Many of the dogs have collars, so they aren't stray, but their owners don't bother tying them up. Almost nobody leashed his dog when taking Fido for a walk. Dogs sleep all over the sidewalk and in the streets, typically in parking places, usually placing their noses about 9 inches from traffic before drowsing off. I imagine that some of these sleeping dogs on the pavement are guard dogs owned by nearby shopkeepers, but there isn't all that much street crime in Turkey, so the dogs have it easy.
This sounds fairly chaotic, especially with cats everywhere, and many of the dogs with lean and hungry looks. Yet, it isn't, because the dogs, about one-third of whom appear to be some kind of retriever, halfway between Labrador and Golden retrievers, are so laid-back. I saw a dog curled up dozing with a sleeping cat, like a picture out of a children's book. Other times, I saw dogs sleeping on the beach a few feet from sleeping flocks of ducks and geese. Most of the few yappy, hyper dogs in Turkey were held on leashes by German tourists.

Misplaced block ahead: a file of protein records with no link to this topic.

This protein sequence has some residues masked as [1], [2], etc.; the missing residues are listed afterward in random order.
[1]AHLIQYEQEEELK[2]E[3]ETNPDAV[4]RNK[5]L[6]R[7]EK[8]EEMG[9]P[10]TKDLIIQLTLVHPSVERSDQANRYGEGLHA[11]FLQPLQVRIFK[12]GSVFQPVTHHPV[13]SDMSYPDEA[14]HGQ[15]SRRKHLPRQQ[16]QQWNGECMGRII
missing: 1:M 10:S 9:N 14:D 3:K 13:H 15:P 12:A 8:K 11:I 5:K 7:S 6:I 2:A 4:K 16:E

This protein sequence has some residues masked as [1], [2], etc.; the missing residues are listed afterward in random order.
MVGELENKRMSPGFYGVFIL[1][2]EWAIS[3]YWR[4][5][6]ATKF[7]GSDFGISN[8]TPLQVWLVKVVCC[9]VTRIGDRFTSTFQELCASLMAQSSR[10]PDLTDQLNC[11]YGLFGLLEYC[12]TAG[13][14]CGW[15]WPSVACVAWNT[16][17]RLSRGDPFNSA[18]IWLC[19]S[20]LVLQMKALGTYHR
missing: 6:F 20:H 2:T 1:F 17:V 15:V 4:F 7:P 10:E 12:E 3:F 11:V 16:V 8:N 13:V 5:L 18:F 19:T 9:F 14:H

The reason for the profusion of dogs in Turkey is presumably the lack of programs for and indoctrination into neutering dogs. As my son pointed out, to enjoy a well-run country like Sweden, you have to worry about a whole lot of little niggling details, like spaying dogs, that most people in the world just don't worry about.
As for the personality differences between Turkish and American dogs, I can only speculate. My guess would be that in a society without much in the way of leash laws or big backyards, dogs with anti-social habits are dealt with, summarily, and that selects for pro-social habits of sedateness among the survivors.